The Residential Landlords Association (RLA) has urged the government to be more ambitious than the current proposals for all new or renewed private sector tenancies that require properties to have at least a “C” rating on their energy performance certificate by 2030. To achieve this, the RLA has called for all work carried out by landlords that is recommended on an EPC to be considered a tax-deductible repair.

The RLA’s research body, PEARL, has found that 37% of landlords with properties rated F or G are unable to afford to bring their property up to at least an E rating. On average, such landlords reported that it would cost them almost £5,800 to bring their properties up to the required standard.

David Smith, RLA Policy Director, believes these issues are better tackled through use of taxation to change culture. Regulatory approaches ensure changes are made to comply with minimum standards but often fail at achieving anything more. Introduction of monetary savings through tax relief may encourage struggling landlords to not only raise efficiencies to minimum standards but to even higher standards. Installing a culture that looks at improved energy efficiency as making physical monetary savings could be key in incentivising change.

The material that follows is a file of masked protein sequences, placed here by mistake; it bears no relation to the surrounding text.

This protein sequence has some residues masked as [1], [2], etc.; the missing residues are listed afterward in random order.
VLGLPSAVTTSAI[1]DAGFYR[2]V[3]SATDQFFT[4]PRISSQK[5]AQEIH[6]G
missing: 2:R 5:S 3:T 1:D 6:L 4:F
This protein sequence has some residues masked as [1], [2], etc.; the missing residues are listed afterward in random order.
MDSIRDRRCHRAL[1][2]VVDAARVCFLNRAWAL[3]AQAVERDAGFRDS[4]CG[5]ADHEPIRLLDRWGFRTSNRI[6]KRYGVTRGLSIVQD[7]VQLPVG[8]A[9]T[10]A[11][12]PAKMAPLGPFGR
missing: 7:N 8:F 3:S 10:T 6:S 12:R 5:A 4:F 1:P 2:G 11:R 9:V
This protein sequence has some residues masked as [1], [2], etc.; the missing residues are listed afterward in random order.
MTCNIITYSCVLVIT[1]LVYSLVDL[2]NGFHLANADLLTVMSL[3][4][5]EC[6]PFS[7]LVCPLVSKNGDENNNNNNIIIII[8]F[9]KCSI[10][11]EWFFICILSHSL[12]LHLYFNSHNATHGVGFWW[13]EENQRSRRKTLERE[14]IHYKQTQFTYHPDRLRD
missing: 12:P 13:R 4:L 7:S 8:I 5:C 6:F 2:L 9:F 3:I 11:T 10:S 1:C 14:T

In the Committee on Climate Change’s annual report, UK carbon budgets were projected to miss carbon targets set by the Paris Agreement in 2015. A key reason for this was found to be the lack of progress towards reducing buildings’ emissions. Previous government approaches to tackle this included the Landlord Energy Savings Allowance, which failed and was withdrawn due to lack of take up by the private-renting sector.

Regulation is effective at hitting targets in the short-term but in order to ensure greater improvements in energy efficiency and sustainability in the long-term, changing outlooks on the matter may be more appropriate. Proposals from the RLA to use taxation as the lever to change could be a smart approach that the government should consider utilising.